Winter is my next-most favorite season in Washington, DC, after fall, and one reason is that I enjoy snowstorms. I love the feeling of stepping into another world when I venture out into a blizzard, and I relish the challenge of staying warm and dry under such unforgiving conditions.
This time, I brought a new companion with me, the Sony A7R II mirrorless camera. The Sony full frame mirrorless system replaces my Nikon D810 and its associated paraphernalia, the weight of which almost made me lose the will to live after putting it on my back for the first time in a few months following a surgery. I had expected to wait much longer before considering mirrorless, but the Sony a7 cameras have advanced much faster than I had anticipated. Still, even after the A7R II came out, I decided to keep waiting.
What changed my mind was having to lug the weight of my Nikon apparatus around for my Christmas holiday outing when I wasn’t used to it, thereby gaining a better appreciation of just how heavy my old gear was. I don’t have a car; I must hike or bike everywhere I go, and to make that easier, I finally embraced Sony mirrorless.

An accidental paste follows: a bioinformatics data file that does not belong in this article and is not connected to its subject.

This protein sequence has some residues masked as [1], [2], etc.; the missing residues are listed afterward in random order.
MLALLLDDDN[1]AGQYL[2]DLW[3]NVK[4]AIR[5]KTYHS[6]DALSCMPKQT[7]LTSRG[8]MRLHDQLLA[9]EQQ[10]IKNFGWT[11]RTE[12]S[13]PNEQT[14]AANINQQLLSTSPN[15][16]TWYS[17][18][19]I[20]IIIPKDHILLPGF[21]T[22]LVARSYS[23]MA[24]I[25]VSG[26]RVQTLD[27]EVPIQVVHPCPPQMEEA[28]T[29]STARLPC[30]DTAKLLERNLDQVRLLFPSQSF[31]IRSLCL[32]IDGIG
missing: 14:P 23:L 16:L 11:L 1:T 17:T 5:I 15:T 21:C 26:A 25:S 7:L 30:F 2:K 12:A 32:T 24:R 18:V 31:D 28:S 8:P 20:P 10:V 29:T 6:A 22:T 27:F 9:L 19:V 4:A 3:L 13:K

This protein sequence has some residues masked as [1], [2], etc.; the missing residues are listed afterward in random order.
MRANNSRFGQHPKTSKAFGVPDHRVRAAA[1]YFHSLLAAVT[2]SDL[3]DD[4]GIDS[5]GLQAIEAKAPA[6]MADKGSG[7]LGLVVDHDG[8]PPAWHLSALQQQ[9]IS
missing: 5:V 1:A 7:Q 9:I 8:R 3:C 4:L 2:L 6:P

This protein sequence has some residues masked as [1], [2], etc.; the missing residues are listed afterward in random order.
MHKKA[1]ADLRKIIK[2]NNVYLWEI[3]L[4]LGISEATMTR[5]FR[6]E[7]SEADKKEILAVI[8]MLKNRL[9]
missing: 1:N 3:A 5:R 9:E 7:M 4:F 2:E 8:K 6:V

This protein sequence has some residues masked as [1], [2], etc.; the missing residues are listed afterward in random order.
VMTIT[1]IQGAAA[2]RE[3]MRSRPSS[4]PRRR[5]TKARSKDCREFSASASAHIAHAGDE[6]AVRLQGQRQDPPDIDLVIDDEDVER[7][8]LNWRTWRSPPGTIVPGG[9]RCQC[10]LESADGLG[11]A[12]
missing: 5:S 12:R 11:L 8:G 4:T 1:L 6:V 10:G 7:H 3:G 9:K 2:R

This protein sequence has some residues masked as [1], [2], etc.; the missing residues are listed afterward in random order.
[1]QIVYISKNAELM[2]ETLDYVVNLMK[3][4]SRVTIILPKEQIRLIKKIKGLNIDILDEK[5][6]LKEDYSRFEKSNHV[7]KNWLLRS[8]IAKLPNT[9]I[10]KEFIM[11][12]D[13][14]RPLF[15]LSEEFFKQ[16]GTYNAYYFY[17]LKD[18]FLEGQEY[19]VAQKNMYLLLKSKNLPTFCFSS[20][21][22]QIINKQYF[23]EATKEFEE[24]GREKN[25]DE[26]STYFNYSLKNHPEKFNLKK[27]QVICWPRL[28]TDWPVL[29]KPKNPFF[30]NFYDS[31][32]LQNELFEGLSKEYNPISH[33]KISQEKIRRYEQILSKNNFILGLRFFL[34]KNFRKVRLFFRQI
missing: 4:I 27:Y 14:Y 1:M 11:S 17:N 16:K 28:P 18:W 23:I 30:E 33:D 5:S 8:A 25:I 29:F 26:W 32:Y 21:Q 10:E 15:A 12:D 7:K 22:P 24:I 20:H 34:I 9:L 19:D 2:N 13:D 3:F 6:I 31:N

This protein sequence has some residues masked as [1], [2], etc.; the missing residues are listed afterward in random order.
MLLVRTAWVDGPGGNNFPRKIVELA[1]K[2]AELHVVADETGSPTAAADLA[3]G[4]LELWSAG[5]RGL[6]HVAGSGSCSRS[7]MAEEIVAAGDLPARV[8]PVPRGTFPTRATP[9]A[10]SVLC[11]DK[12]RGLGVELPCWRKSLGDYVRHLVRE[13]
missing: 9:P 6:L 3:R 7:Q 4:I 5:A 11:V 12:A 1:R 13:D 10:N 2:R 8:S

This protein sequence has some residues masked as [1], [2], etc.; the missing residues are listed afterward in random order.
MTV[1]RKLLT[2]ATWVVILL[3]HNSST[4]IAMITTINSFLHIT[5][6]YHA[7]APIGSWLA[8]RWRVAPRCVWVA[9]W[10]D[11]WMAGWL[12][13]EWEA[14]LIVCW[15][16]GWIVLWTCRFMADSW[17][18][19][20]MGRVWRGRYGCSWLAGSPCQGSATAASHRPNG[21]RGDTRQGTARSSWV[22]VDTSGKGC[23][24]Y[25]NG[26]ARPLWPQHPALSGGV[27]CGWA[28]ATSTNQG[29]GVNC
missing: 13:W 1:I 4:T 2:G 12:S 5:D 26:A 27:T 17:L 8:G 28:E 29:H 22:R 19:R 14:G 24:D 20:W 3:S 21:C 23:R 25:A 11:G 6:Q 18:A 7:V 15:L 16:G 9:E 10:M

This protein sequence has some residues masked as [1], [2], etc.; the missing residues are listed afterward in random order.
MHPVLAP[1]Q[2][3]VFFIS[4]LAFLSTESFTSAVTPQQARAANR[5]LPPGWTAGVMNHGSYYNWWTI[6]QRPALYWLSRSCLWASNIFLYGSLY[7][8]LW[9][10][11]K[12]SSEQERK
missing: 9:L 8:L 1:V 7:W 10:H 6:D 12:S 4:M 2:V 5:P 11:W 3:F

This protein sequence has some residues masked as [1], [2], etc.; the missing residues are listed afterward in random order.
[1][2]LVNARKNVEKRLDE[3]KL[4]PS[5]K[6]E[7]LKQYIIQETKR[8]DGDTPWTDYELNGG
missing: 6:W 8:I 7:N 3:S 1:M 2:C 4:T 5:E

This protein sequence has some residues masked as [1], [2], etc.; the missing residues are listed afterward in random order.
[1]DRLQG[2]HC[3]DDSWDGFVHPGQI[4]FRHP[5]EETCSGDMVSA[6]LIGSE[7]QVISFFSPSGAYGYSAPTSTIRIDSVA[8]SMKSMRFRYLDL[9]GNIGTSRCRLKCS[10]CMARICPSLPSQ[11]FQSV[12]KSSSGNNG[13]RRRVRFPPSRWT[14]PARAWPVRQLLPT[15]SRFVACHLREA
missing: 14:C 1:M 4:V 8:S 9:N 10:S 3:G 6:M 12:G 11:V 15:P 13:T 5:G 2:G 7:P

One of the concerns I had before switching was durability. Could the A7R II serve as ably as the D810 as an adventure camera? Ultimately, I figured if the Sony mirrorless cameras were robust enough for Angela Pan, Trey Ratcliff, Colby Brown, and Matt Kloskowski, I shouldn’t have anything to worry about. I put that to the test last night as Snowzilla hugged DC with full force.
I carried my A7R II out in the open for several hours as it got hit by snow and wind, and ultimately became encrusted with ice. The camera persevered like a born cold warrior the whole evening. My only issue was that the ice that built up on the viewfinder triggered the sensor in the camera that tells where you’re looking, so the LCD screen on the back eventually wouldn’t automatically turn on. I probably could have done something about that, but I felt no need to do so.
I have no reservations about the A7R II as an “adventure” camera. I guess it’s probably not as tough as its beefier DSLR cousins in absolute terms, but in my real world use so far, during a historic blizzard, I’ve had no issues.
I’ll post other impressions of my new camera as time goes on.